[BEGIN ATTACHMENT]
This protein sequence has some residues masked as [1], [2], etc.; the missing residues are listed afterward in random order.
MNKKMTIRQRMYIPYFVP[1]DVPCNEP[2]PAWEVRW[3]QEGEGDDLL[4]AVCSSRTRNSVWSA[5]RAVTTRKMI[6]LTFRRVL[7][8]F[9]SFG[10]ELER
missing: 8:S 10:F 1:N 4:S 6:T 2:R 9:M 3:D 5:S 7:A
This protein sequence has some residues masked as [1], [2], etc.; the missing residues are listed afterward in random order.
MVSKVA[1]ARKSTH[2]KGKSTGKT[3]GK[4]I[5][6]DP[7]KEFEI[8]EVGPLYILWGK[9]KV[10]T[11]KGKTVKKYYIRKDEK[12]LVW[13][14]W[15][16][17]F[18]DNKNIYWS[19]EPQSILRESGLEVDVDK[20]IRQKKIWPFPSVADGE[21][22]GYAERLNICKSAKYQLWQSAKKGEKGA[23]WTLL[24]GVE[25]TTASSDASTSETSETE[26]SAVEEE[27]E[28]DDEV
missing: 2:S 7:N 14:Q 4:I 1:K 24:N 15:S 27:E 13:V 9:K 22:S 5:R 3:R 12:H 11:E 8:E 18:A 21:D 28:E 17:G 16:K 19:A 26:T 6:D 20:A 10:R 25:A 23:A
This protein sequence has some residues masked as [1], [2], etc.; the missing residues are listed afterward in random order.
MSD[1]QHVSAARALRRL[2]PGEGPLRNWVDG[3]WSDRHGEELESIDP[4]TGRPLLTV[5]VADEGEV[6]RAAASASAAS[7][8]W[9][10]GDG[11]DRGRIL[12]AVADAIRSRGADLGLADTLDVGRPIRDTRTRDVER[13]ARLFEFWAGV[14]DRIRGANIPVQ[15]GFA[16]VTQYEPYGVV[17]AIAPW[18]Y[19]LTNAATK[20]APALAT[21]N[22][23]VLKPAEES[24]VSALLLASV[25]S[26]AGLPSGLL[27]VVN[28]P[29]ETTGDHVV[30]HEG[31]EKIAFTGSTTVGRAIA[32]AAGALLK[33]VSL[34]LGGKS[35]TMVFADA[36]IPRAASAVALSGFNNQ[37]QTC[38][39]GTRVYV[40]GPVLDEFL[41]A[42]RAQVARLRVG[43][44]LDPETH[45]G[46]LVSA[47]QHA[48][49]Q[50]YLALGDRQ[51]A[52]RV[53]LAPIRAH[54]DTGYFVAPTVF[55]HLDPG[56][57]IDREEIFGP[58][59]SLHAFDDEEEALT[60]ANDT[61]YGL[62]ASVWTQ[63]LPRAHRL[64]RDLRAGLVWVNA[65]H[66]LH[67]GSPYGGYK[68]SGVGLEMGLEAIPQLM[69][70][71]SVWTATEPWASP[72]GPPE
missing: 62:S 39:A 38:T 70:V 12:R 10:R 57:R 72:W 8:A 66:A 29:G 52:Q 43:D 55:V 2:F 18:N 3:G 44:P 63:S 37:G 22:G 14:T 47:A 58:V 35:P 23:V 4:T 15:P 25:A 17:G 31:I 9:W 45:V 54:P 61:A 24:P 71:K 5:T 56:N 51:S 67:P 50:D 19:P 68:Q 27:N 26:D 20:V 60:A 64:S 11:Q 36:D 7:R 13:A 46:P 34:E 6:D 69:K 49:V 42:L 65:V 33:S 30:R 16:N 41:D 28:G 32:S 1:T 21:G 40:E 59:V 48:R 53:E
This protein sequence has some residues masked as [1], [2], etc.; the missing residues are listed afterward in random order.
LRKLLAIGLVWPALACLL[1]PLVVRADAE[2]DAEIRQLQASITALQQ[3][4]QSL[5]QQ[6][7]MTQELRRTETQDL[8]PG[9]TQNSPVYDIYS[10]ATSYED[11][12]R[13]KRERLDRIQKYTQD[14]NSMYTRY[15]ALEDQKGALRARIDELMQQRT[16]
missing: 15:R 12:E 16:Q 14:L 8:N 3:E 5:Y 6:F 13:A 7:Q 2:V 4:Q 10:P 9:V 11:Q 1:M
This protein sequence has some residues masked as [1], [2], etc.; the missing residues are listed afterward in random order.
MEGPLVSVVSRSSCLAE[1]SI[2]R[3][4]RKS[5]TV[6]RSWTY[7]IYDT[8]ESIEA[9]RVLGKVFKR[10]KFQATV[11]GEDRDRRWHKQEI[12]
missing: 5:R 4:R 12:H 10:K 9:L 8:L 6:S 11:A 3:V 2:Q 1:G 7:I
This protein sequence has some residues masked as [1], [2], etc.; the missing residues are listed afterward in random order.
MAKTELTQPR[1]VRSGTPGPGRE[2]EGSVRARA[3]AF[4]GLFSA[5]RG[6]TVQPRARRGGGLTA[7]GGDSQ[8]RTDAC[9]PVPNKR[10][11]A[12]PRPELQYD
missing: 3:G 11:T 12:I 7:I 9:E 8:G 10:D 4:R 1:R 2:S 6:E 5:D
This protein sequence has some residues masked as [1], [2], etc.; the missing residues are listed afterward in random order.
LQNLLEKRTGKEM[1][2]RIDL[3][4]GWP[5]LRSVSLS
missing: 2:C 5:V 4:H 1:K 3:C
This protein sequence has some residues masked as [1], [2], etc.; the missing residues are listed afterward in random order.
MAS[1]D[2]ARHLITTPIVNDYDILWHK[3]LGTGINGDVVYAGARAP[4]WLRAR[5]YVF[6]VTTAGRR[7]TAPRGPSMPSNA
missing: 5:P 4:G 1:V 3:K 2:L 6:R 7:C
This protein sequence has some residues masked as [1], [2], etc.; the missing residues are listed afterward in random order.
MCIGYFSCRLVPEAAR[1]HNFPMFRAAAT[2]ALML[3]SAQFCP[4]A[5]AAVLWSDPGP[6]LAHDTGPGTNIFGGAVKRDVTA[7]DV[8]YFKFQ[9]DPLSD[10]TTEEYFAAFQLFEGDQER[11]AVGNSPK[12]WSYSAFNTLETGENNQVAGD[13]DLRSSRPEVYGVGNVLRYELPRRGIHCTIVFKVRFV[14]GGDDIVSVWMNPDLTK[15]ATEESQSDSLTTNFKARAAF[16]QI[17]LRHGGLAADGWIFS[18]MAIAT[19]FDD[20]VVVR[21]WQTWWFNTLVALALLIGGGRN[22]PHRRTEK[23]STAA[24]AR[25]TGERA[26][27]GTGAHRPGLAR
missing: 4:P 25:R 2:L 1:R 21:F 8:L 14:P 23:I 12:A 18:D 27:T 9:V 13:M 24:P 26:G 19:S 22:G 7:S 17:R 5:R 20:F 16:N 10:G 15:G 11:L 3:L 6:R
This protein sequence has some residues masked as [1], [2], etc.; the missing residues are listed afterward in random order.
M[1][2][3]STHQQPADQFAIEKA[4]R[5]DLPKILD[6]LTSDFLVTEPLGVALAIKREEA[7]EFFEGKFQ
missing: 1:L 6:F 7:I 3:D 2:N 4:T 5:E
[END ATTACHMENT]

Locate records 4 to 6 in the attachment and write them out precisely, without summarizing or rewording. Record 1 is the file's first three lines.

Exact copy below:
This protein sequence has some residues masked as [1], [2], etc.; the missing residues are listed afterward in random order.
LRKLLAIGLVWPALACLL[1]PLVVRADAE[2]DAEIRQLQASITALQQ[3][4]QSL[5]QQ[6][7]MTQELRRTETQDL[8]PG[9]TQNSPVYDIYS[10]ATSYED[11][12]R[13]KRERLDRIQKYTQD[14]NSMYTRY[15]ALEDQKGALRARIDELMQQRT[16]
missing: 15:R 12:E 16:Q 14:L 8:N 3:E 5:Y 6:F 13:A 7:Q 2:V 4:Q 10:P 9:V 11:Q 1:M
This protein sequence has some residues masked as [1], [2], etc.; the missing residues are listed afterward in random order.
MEGPLVSVVSRSSCLAE[1]SI[2]R[3][4]RKS[5]TV[6]RSWTY[7]IYDT[8]ESIEA[9]RVLGKVFKR[10]KFQATV[11]GEDRDRRWHKQEI[12]
missing: 5:R 4:R 12:H 10:K 9:L 8:L 6:S 11:A 3:V 2:Q 1:G 7:I
This protein sequence has some residues masked as [1], [2], etc.; the missing residues are listed afterward in random order.
MAKTELTQPR[1]VRSGTPGPGRE[2]EGSVRARA[3]AF[4]GLFSA[5]RG[6]TVQPRARRGGGLTA[7]GGDSQ[8]RTDAC[9]PVPNKR[10][11]A[12]PRPELQYD
missing: 3:G 11:T 12:I 7:I 9:E 8:G 10:D 4:R 1:R 2:S 6:E 5:D